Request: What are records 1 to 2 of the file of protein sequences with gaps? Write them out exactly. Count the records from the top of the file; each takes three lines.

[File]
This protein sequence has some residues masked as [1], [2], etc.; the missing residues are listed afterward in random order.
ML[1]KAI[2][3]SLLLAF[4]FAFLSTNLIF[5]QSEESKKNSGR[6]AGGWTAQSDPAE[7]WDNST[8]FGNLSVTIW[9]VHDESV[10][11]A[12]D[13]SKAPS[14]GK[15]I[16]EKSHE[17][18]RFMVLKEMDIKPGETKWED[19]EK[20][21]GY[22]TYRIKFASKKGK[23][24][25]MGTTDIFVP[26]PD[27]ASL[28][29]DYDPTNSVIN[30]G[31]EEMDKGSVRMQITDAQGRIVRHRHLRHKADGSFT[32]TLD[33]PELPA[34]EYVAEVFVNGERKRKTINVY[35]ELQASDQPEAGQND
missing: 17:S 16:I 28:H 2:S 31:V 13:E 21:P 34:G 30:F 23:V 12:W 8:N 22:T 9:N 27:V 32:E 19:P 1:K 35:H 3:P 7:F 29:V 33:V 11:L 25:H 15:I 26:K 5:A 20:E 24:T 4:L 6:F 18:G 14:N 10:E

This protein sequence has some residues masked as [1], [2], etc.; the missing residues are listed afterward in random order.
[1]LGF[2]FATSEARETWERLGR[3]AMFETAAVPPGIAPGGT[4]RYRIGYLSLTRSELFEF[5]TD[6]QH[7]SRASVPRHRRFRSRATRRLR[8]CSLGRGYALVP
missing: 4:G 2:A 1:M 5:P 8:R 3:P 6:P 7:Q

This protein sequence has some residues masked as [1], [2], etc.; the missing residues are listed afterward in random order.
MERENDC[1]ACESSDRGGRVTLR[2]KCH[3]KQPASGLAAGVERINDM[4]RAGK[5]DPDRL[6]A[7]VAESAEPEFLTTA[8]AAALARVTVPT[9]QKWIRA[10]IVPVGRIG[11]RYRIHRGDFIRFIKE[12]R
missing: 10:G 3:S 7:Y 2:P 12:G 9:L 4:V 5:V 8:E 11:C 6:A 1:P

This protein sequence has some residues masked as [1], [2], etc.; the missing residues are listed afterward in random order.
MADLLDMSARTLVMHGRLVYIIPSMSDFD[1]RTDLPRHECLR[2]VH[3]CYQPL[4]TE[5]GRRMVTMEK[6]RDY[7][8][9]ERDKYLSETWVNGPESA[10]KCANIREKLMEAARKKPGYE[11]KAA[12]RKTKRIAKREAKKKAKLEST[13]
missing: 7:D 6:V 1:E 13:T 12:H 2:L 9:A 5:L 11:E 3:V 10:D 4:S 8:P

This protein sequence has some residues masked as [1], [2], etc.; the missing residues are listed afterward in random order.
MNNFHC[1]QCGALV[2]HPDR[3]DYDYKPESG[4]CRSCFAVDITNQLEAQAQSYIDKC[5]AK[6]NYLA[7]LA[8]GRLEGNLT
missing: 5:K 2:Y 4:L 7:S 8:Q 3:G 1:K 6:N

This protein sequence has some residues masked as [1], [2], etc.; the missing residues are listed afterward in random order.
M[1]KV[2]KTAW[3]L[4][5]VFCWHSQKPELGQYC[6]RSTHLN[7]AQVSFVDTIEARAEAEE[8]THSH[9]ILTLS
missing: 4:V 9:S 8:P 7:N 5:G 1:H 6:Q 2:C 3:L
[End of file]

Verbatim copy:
This protein sequence has some residues masked as [1], [2], etc.; the missing residues are listed afterward in random order.
ML[1]KAI[2][3]SLLLAF[4]FAFLSTNLIF[5]QSEESKKNSGR[6]AGGWTAQSDPAE[7]WDNST[8]FGNLSVTIW[9]VHDESV[10][11]A[12]D[13]SKAPS[14]GK[15]I[16]EKSHE[17][18]RFMVLKEMDIKPGETKWED[19]EK[20][21]GY[22]TYRIKFASKKGK[23][24][25]MGTTDIFVP[26]PD[27]ASL[28][29]DYDPTNSVIN[30]G[31]EEMDKGSVRMQITDAQGRIVRHRHLRHKADGSFT[32]TLD[33]PELPA[34]EYVAEVFVNGERKRKTINVY[35]ELQASDQPEAGQND
missing: 17:S 16:I 28:H 2:S 31:V 13:E 21:P 34:G 30:F 23:V 12:W 8:N 22:T 9:N 27:V 32:E 19:P 1:K 35:H 3:P 7:F 29:V 33:V 11:L 25:H 15:I 26:K 5:A 20:E 24:T 4:L 6:F 18:G 14:N 10:E

This protein sequence has some residues masked as [1], [2], etc.; the missing residues are listed afterward in random order.
[1]LGF[2]FATSEARETWERLGR[3]AMFETAAVPPGIAPGGT[4]RYRIGYLSLTRSELFEF[5]TD[6]QH[7]SRASVPRHRRFRSRATRRLR[8]CSLGRGYALVP
missing: 4:G 2:A 1:M 5:P 8:R 3:P 6:P 7:Q